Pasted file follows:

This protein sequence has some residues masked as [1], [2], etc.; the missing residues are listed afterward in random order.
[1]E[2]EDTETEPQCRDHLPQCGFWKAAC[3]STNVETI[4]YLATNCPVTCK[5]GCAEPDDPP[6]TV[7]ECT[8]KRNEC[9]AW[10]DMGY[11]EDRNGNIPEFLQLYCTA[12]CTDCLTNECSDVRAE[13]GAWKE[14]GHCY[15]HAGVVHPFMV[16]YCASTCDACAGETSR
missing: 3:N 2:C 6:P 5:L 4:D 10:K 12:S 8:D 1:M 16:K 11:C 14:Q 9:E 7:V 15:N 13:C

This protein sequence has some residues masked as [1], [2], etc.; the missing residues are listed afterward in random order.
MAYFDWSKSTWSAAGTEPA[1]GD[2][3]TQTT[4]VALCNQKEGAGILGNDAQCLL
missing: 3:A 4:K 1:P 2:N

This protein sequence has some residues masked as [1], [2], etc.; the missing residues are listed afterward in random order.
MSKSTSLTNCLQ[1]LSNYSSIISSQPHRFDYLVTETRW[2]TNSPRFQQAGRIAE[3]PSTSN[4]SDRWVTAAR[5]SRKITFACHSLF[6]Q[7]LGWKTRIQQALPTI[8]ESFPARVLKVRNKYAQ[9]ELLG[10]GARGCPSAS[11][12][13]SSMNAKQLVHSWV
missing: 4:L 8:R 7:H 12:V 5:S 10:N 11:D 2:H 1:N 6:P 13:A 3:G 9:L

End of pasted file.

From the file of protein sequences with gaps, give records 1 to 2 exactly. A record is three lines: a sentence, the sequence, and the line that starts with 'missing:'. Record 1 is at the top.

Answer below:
This protein sequence has some residues masked as [1], [2], etc.; the missing residues are listed afterward in random order.
[1]E[2]EDTETEPQCRDHLPQCGFWKAAC[3]STNVETI[4]YLATNCPVTCK[5]GCAEPDDPP[6]TV[7]ECT[8]KRNEC[9]AW[10]DMGY[11]EDRNGNIPEFLQLYCTA[12]CTDCLTNECSDVRAE[13]GAWKE[14]GHCY[15]HAGVVHPFMV[16]YCASTCDACAGETSR
missing: 3:N 2:C 6:P 5:L 4:D 10:K 12:S 8:D 1:M 16:K 11:C 14:Q 9:E 7:V 15:N 13:C

This protein sequence has some residues masked as [1], [2], etc.; the missing residues are listed afterward in random order.
MAYFDWSKSTWSAAGTEPA[1]GD[2][3]TQTT[4]VALCNQKEGAGILGNDAQCLL
missing: 3:A 4:K 1:P 2:N